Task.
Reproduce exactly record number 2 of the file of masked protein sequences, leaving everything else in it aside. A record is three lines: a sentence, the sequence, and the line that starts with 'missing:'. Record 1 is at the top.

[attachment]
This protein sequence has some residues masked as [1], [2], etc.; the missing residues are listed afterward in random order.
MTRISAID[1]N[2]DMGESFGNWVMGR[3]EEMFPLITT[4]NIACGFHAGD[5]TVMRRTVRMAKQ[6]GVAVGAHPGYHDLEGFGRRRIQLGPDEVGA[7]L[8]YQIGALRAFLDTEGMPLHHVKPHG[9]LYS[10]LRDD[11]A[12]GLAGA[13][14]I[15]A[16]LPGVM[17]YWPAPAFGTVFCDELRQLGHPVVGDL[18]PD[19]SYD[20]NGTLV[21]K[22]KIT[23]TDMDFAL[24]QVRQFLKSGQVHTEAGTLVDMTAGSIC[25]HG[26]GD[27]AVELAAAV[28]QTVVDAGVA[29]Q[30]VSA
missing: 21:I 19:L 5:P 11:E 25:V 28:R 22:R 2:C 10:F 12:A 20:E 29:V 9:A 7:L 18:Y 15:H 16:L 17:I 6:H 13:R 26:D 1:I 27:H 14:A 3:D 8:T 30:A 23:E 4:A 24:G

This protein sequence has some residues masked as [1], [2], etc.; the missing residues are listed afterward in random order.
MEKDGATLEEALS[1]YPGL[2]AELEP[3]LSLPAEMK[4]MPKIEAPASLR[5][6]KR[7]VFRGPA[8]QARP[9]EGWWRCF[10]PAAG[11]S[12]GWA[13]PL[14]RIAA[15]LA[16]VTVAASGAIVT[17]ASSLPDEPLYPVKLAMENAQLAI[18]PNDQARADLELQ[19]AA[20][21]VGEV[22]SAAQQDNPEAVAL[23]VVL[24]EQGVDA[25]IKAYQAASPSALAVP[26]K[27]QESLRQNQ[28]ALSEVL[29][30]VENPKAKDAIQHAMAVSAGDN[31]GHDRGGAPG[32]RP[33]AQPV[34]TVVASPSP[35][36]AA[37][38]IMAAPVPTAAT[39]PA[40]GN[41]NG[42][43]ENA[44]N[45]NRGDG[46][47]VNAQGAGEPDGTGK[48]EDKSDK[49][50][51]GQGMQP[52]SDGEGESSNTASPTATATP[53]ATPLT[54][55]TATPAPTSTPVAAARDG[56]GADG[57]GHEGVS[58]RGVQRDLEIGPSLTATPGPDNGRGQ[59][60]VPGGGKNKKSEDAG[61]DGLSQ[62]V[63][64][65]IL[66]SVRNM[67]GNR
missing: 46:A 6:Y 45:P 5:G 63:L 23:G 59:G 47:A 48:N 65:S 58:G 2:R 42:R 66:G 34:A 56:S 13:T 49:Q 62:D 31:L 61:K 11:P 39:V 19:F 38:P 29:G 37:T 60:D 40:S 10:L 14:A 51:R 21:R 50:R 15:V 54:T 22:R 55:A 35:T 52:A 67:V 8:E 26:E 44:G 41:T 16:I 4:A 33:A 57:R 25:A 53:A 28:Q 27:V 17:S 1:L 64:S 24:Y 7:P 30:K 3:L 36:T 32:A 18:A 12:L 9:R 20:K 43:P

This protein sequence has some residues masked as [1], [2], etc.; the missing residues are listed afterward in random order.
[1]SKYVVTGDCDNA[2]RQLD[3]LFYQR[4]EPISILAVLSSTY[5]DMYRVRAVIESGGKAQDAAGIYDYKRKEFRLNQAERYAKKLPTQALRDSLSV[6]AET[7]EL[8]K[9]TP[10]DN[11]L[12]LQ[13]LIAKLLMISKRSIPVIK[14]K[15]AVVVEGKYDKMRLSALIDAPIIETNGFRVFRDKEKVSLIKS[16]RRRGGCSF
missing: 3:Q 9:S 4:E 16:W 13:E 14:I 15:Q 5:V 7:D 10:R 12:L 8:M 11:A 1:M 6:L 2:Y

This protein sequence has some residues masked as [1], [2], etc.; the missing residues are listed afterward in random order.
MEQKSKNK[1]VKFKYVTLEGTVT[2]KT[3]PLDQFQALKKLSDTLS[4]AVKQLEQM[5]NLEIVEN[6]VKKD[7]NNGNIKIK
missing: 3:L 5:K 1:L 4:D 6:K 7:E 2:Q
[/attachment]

This protein sequence has some residues masked as [1], [2], etc.; the missing residues are listed afterward in random order.
MEKDGATLEEALS[1]YPGL[2]AELEP[3]LSLPAEMK[4]MPKIEAPASLR[5][6]KR[7]VFRGPA[8]QARP[9]EGWWRCF[10]PAAG[11]S[12]GWA[13]PL[14]RIAA[15]LA[16]VTVAASGAIVT[17]ASSLPDEPLYPVKLAMENAQLAI[18]PNDQARADLELQ[19]AA[20][21]VGEV[22]SAAQQDNPEAVAL[23]VVL[24]EQGVDA[25]IKAYQAASPSALAVP[26]K[27]QESLRQNQ[28]ALSEVL[29][30]VENPKAKDAIQHAMAVSAGDN[31]GHDRGGAPG[32]RP[33]AQPV[34]TVVASPSP[35][36]AA[37][38]IMAAPVPTAAT[39]PA[40]GN[41]NG[42][43]ENA[44]N[45]NRGDG[46][47]VNAQGAGEPDGTGK[48]EDKSDK[49][50][51]GQGMQP[52]SDGEGESSNTASPTATATP[53]ATPLT[54][55]TATPAPTSTPVAAARDG[56]GADG[57]GHEGVS[58]RGVQRDLEIGPSLTATPGPDNGRGQ[59][60]VPGGGKNKKSEDAG[61]DGLSQ[62]V[63][64][65]IL[66]SVRNM[67]GNR
missing: 46:A 6:Y 45:P 5:G 63:L 23:G 59:G 47:A 48:N 65:S 58:G 2:R 42:R 66:G 34:A 56:S 13:T 49:Q 62:D 31:L 61:K 11:P 39:V 19:F 38:P 29:G 37:T 60:D 40:S 10:L 14:A 51:R 21:R 50:R 15:V 54:T 22:R 55:A 35:T 52:A 67:V 8:E 26:E 44:G 41:T 16:I 4:A 33:A 57:R 25:A 53:A 28:Q 27:V 17:S 1:L 64:S 24:Y 7:P 30:K 3:L 36:T 32:A 18:A 12:L 9:R 20:K 43:P